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Make sure to adjust the clocks to fishing time this fall

Charlie Wasley (left) with the aid of net man Andi Dickson landed and released this big walleye in the Park Rapids area last week. The female fish had a large belly, which will only get bigger as her eggs continue to develop over the next 6 months.

The actual, physical process of fish spawning might be several months away, depending upon the species, yet the beginning stages of reproduction have already begun.

For anglers who have ventured out on the water to experience a wonderful, seasonally pleasant fall over the past month, or headed face-first into the waves over the previous few days, fall offers a lot for the angler.

Sure, line guides occasionally freeze and engine water pumps must constantly be monitored, but fall greets some of the best fishing of the season.

Granted, you won't get as many bites from some of the smaller fish species, such as sunfish, but when a fish bites in the fall, it's often a big one.

If you've filleted a fish this fall, you may have noticed an out-of-the-ordinary looking strip of yellow or white in the abdomen of several different fish species.

The white strip is a collection of milt (in male fish) and the yellow strip, if you look very closely, are thousands of miniscule eggs, which will gradually mature over the course of the winter.

Though milt and egg remnants are often internally visible immediately following the reproductive process in the spring, the eggs and milt seen this fall aren't "leftovers." It's a new beginning to a lengthy process.

As certain fish become increasingly plump during the latter portion of winter, the catch-and-keep season and angler harvest is halted to provide fewer variables that could limit spawning and subsequent fish hatches.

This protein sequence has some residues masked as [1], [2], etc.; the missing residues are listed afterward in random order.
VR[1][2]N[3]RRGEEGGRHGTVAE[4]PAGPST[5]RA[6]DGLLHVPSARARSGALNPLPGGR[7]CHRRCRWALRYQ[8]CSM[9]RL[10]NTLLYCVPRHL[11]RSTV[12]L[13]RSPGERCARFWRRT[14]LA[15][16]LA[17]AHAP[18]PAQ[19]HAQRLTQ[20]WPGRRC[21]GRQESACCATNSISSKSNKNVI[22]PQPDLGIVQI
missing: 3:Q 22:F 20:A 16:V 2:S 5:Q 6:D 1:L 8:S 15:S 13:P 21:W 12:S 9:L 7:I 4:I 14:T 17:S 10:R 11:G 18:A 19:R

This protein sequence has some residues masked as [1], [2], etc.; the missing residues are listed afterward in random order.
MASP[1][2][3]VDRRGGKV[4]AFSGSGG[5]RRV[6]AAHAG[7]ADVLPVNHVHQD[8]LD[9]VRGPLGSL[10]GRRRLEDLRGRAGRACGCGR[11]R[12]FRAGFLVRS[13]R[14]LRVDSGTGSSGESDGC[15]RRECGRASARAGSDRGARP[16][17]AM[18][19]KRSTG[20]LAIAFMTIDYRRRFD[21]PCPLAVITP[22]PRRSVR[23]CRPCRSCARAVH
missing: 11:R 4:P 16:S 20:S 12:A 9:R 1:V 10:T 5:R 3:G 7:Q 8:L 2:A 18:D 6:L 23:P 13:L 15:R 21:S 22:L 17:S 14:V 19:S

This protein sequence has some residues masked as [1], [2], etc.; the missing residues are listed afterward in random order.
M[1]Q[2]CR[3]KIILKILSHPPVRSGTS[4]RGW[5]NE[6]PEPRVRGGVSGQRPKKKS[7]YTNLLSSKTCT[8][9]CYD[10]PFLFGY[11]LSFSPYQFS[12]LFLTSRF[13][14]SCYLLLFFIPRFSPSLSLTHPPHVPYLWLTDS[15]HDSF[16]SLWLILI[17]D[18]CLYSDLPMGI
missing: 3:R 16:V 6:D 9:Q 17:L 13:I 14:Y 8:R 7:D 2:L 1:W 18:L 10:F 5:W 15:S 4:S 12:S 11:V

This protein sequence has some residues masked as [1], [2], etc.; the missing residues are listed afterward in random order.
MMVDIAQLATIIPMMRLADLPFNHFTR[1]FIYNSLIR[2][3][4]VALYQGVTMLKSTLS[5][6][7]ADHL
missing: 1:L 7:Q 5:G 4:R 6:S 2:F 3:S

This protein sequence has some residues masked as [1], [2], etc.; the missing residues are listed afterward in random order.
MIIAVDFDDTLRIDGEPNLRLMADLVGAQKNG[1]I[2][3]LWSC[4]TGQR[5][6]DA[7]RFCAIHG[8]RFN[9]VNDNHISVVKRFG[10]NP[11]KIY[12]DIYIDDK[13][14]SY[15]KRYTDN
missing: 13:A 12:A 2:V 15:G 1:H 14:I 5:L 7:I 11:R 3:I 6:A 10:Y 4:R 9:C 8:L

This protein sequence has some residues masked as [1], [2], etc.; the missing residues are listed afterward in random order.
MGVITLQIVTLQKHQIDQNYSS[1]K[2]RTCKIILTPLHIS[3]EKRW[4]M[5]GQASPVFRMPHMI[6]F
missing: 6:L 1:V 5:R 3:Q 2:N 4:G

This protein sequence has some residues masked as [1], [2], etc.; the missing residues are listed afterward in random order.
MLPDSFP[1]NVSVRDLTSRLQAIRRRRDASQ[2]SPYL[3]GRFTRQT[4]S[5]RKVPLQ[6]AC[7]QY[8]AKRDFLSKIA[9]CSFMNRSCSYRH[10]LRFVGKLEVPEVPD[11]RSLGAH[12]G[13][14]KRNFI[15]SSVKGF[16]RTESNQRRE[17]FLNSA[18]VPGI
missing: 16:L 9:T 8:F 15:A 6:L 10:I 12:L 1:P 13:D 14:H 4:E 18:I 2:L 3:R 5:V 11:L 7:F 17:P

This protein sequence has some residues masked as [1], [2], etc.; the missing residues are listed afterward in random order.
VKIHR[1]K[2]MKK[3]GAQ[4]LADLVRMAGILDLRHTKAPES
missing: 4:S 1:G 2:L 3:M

However, not all fish spawn in the spring. There are certain species, such as brook and brown trout that actually spawn in the fall, and others, like the lowly burbot (eelpout) that reproduce under the cover of an ice sheet in February and March.

In another two weeks, many of us will rejoice to "fall back" as daylight saving's lengthens a late-fall night by an hour. Yet don't expect the fish to notice the adjusted digital numbers on you combination wristwatch & calculator. Time in a numerical representative sense means nothing to fish, even though time is a very important influence on their behavior.

The photo period, which refers to the amount of time throughout a 24-hour period in which a plant or animal is exposed to light, naturally influences fish behavior. This includes reproduction, feeding patterns and migration.

Although fish may not know much literal time, as humans and lifetime learners we can all learn something about "fishing time."

Though affectionately called the land of 10,000 lakes, Minnesota actually has 11,842 lakes over ten acres, with 5,493 of them deemed "fishable". There are an additional 6,564 streams.

Minnesota's watercraft registration per capita is one for every six residents (ranked #1 in the nation).

The most frequently caught fish in Minnesota is the sunfish. Hubbard County holds the Minnesota record weight for a bluegill, a member of the sunfish family, weighing 2lbs. 13oz. caught on Alice Lake in 1948. The only other current record fish from Hubbard County is a 3lb.4oz. perch from Lake Plantagenet in 1945.